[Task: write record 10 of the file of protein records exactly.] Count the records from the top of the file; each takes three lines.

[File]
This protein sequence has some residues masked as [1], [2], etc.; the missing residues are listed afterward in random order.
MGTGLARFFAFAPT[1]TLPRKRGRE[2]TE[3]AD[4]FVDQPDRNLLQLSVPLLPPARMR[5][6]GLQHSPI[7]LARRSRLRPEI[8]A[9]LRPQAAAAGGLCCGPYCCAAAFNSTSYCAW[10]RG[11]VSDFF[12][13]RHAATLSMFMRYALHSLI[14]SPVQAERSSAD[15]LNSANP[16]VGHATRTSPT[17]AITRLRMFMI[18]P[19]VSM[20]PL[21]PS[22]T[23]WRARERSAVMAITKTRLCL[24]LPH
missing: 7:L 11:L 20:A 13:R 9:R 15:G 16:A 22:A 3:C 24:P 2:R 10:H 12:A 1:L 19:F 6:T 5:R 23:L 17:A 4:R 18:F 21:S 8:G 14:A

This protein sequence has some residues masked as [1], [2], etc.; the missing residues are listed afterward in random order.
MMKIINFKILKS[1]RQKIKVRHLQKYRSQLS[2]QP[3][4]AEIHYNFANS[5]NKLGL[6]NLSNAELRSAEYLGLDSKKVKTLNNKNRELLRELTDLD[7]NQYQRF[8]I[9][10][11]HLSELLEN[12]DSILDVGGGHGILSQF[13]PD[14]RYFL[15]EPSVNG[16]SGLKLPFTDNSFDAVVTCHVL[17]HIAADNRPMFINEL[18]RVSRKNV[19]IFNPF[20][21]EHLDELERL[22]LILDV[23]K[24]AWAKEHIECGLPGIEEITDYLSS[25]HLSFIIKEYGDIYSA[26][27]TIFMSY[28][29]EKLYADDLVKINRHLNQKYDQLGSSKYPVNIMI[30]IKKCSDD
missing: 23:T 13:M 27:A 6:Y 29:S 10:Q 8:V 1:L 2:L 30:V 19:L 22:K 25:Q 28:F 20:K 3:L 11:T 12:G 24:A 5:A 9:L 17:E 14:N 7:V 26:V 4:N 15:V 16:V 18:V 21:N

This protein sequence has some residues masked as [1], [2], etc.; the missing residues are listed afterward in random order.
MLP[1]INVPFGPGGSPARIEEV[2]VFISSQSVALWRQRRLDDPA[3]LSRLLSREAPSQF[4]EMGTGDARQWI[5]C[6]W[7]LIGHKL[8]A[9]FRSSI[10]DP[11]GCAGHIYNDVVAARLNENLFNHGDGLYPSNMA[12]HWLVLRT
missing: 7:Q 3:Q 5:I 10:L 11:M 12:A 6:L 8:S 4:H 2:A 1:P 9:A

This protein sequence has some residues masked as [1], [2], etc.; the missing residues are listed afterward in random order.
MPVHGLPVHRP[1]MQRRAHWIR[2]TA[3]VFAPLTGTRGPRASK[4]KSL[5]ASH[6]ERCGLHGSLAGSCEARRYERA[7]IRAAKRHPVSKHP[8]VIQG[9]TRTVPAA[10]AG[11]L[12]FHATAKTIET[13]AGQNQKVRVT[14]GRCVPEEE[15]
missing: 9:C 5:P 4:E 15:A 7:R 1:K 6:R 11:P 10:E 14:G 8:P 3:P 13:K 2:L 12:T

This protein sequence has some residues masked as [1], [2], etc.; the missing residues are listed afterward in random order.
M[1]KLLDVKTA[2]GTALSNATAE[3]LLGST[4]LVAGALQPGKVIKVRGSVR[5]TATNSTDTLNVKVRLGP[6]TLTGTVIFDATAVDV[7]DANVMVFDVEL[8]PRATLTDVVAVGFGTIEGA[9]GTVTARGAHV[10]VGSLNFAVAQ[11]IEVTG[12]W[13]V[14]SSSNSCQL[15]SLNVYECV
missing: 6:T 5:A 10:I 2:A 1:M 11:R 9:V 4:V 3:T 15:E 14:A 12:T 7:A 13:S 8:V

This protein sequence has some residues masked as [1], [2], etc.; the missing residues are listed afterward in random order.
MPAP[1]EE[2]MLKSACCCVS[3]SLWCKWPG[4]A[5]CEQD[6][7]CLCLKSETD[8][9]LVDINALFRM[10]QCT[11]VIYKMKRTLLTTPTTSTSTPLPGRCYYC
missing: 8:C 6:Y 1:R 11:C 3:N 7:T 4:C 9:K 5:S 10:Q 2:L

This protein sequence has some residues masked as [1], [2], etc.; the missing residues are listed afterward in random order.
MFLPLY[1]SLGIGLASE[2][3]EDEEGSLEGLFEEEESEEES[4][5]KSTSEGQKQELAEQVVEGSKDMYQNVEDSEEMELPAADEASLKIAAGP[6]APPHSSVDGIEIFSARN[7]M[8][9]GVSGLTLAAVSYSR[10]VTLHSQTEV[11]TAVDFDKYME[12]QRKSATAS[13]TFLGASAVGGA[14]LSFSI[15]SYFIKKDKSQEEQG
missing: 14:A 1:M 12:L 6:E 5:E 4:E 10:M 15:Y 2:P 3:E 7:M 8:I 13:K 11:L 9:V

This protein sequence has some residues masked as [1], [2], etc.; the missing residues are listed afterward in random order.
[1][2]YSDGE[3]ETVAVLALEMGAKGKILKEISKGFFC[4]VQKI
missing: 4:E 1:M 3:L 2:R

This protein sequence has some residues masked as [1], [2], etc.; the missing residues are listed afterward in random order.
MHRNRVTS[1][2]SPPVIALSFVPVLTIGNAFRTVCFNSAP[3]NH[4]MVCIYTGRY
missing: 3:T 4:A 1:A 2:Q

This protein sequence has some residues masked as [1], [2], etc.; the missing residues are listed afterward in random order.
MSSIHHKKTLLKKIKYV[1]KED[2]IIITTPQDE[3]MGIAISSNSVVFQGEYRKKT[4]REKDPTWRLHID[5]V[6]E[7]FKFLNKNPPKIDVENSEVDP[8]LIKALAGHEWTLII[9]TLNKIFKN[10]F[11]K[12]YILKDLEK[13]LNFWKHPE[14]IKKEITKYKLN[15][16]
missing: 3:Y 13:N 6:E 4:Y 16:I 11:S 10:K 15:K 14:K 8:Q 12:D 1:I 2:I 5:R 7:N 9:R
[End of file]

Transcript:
This protein sequence has some residues masked as [1], [2], etc.; the missing residues are listed afterward in random order.
MSSIHHKKTLLKKIKYV[1]KED[2]IIITTPQDE[3]MGIAISSNSVVFQGEYRKKT[4]REKDPTWRLHID[5]V[6]E[7]FKFLNKNPPKIDVENSEVDP[8]LIKALAGHEWTLII[9]TLNKIFKN[10]F[11]K[12]YILKDLEK[13]LNFWKHPE[14]IKKEITKYKLN[15][16]
missing: 3:Y 13:N 6:E 4:Y 16:I 11:S 10:K 15:K 14:K 8:Q 12:D 1:I 2:I 5:R 7:N 9:R